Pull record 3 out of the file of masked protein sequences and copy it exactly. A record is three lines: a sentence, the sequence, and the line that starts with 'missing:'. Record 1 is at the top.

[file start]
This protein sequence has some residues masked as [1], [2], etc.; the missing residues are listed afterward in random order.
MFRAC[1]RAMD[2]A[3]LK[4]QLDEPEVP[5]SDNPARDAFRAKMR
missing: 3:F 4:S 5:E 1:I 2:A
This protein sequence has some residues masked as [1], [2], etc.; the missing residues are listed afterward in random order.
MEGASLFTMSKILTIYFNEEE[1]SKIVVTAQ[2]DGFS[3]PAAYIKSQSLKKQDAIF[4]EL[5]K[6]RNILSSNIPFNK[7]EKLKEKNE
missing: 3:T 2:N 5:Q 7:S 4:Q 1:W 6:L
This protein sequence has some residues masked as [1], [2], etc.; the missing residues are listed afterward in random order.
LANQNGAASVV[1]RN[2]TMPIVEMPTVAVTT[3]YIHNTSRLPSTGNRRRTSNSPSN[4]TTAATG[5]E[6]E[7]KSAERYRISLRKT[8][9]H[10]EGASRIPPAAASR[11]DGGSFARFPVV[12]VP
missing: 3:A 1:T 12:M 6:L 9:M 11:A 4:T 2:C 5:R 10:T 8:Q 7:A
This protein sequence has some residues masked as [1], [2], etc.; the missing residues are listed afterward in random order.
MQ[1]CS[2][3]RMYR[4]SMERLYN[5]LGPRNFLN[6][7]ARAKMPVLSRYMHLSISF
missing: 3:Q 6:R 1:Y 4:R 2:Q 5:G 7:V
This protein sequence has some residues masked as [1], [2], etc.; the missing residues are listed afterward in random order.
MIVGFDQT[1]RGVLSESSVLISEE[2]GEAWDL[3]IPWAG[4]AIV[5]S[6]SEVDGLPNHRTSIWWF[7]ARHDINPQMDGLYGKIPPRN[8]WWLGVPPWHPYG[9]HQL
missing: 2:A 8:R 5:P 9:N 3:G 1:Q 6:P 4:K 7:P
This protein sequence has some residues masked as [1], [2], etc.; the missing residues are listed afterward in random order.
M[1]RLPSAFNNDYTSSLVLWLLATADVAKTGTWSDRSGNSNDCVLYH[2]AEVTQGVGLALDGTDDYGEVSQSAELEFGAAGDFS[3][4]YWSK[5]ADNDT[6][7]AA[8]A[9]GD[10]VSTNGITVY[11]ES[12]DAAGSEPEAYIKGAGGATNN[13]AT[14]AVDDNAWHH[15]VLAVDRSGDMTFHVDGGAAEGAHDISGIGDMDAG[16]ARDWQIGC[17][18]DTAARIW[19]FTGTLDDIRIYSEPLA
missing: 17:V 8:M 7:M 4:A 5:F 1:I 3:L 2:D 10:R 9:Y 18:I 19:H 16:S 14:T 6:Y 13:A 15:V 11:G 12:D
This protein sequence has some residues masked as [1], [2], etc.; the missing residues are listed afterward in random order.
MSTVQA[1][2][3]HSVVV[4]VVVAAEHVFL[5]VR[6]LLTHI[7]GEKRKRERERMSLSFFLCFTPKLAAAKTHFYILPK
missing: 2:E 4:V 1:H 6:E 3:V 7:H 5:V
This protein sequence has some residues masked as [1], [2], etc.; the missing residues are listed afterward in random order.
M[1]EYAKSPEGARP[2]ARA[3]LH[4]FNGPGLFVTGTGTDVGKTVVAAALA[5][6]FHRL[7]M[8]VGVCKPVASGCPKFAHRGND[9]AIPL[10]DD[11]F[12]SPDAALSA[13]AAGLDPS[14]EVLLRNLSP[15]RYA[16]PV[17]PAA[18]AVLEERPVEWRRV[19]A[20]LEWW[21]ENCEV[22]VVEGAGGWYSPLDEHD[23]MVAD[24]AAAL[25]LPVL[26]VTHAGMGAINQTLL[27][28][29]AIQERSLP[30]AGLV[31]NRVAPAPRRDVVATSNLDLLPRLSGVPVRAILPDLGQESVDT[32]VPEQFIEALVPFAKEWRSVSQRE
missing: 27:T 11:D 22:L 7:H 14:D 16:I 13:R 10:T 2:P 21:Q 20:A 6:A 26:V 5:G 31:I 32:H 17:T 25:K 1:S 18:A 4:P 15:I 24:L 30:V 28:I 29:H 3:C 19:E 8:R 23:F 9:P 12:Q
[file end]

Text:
This protein sequence has some residues masked as [1], [2], etc.; the missing residues are listed afterward in random order.
LANQNGAASVV[1]RN[2]TMPIVEMPTVAVTT[3]YIHNTSRLPSTGNRRRTSNSPSN[4]TTAATG[5]E[6]E[7]KSAERYRISLRKT[8][9]H[10]EGASRIPPAAASR[11]DGGSFARFPVV[12]VP
missing: 3:A 1:T 12:M 6:L 9:M 11:A 4:T 2:C 5:R 10:T 8:Q 7:A